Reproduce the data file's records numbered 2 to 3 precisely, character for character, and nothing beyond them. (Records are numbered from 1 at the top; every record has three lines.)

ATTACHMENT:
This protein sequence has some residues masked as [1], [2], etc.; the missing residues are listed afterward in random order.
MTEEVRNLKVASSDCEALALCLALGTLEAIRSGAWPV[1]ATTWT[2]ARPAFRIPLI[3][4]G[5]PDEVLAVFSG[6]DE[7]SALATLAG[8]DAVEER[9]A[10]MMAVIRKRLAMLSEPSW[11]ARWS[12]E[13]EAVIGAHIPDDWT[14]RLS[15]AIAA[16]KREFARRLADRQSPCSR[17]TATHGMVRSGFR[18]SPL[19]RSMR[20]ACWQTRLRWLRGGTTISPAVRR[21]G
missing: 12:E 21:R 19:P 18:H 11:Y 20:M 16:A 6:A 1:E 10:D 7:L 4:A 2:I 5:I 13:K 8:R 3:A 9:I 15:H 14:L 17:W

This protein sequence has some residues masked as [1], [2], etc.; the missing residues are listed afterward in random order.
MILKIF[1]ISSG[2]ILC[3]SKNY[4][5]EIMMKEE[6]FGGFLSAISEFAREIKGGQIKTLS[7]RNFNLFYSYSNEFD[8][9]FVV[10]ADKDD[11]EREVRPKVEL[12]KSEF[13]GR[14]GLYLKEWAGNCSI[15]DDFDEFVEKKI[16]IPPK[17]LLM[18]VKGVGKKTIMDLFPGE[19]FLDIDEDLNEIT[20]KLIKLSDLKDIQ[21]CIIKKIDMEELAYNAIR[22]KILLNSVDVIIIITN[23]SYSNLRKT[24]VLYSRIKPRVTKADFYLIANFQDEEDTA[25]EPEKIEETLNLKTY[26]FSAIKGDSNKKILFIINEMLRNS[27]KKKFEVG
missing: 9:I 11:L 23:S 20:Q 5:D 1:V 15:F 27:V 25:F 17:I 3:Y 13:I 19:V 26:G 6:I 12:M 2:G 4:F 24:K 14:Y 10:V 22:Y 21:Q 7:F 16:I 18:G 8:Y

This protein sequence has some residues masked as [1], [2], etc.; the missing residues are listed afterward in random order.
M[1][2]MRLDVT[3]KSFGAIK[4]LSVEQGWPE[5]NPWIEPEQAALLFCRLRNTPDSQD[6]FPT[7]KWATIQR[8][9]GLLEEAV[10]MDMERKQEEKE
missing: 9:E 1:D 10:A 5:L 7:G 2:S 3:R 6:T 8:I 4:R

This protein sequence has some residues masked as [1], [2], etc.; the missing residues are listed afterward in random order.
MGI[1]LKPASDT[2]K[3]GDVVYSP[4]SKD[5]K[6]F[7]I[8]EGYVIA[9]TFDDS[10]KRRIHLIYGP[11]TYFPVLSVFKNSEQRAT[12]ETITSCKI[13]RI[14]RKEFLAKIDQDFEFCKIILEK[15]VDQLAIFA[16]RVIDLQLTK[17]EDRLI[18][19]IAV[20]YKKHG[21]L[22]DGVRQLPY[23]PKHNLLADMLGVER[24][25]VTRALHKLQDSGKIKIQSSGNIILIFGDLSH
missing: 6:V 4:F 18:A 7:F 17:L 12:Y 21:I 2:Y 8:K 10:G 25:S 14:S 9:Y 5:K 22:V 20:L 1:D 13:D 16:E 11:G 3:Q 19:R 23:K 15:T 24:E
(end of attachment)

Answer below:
This protein sequence has some residues masked as [1], [2], etc.; the missing residues are listed afterward in random order.
MILKIF[1]ISSG[2]ILC[3]SKNY[4][5]EIMMKEE[6]FGGFLSAISEFAREIKGGQIKTLS[7]RNFNLFYSYSNEFD[8][9]FVV[10]ADKDD[11]EREVRPKVEL[12]KSEF[13]GR[14]GLYLKEWAGNCSI[15]DDFDEFVEKKI[16]IPPK[17]LLM[18]VKGVGKKTIMDLFPGE[19]FLDIDEDLNEIT[20]KLIKLSDLKDIQ[21]CIIKKIDMEELAYNAIR[22]KILLNSVDVIIIITN[23]SYSNLRKT[24]VLYSRIKPRVTKADFYLIANFQDEEDTA[25]EPEKIEETLNLKTY[26]FSAIKGDSNKKILFIINEMLRNS[27]KKKFEVG
missing: 9:I 11:L 23:S 20:Q 5:D 1:V 15:F 27:V 25:F 17:I 3:Y 13:I 19:V 26:G 6:I 12:M 2:G 4:F 24:K 14:Y 10:V 22:Y 21:Q 7:F 16:I 18:G 8:Y

This protein sequence has some residues masked as [1], [2], etc.; the missing residues are listed afterward in random order.
M[1][2]MRLDVT[3]KSFGAIK[4]LSVEQGWPE[5]NPWIEPEQAALLFCRLRNTPDSQD[6]FPT[7]KWATIQR[8][9]GLLEEAV[10]MDMERKQEEKE
missing: 9:E 1:D 10:A 5:L 7:G 2:S 3:R 6:T 8:I 4:R